Lately with all of the doings I’ve run across a few examples of what we might call the “Straw We.” Here’s (a not particularly ideal) one:
The idea is that this is false. Many indeed would have and did think this.
As far as I can tell, Steven Pinker first identified the “Straw We” in a review of a book by Malcolm Gladwell (we discussed it here briefly, some years back). The idea is that someone represents the view held by us, most of us, or some subset of us, to be more weak, less nuanced, less sophisticated, etc. as it actually is for the purposes, I imagine, of highlighting the ingeniousness of some discovery or other.
Here’s how Pinker put it:
The banalities come from a gimmick that can be called the Straw We. First Gladwell disarmingly includes himself and the reader in a dubious consensus — for example, that “we” believe that jailing an executive will end corporate malfeasance, or that geniuses are invariably self-made prodigies or that eliminating a risk can make a system 100 percent safe. He then knocks it down with an ambiguous observation, such as that “risks are not easily manageable, accidents are not easily preventable.” As a generic statement, this is true but trite: of course many things can go wrong in a complex system, and of course people sometimes trade off safety for cost and convenience (we don’t drive to work wearing crash helmets in Mack trucks at 10 miles per hour). But as a more substantive claim that accident investigations are meaningless “rituals of reassurance” with no effect on safety, or that people have a “fundamental tendency to compensate for lower risks in one area by taking greater risks in another,” it is demonstrably false.
At first glance, the Straw We might seem to be a narrative device meant to enhance the originality or insight of what responds to it. I can even think of several pastiches of it (mostly from the Simpsons). This technique might serve somewhat innocently to increase the uptake of whatever it is one is trying to say (or maybe sell) by way of heightening the contrast. You sharpen the contrast in order to make the lesson clearer.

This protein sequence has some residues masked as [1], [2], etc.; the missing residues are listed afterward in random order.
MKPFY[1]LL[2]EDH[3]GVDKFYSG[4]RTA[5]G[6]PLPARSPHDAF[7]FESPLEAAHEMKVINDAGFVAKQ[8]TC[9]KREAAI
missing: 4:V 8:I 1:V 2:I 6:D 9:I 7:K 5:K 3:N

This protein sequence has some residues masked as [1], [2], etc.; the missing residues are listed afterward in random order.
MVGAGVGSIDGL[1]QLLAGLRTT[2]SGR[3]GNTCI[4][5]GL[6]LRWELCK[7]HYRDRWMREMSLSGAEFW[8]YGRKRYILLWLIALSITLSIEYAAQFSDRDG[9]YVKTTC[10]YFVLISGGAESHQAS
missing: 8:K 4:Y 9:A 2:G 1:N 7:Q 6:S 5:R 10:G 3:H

The Straw We’s pernicious use mirrors the pernicious use of the regular straw argument strategy: it misrepresents the dialectical terrain: things aren’t really so shallow or silly. But the Straw We draws attention to a particular feature of straw arguments, noticed by someone whose name I don’t have handy (but will fill in later). In a straw argument, the misrepresentation of an opponent enhances the stature of the one doing the misrepresenting (and at the cost of the ones who are misrepresented) to an onlooking audience. Someone in other words looks a fool so that someone else can claim insight. The same account might be given of the Iron Man or Iron Argument: the enhancement of the argument (and consequent impugning of critics) enhances the stature of the one doing the enhancing.
The Straw We, then, highlights the performative aspects of argument. You can rarely just assert your authority on some matter (trust me, I’ve tried) and expect to be believed. You have to perform it. An easy to way to perform it for an onlooking audience, and so establish your own awesomeness, is to find some dumb thing to beat up on: Look at me, I’m winning.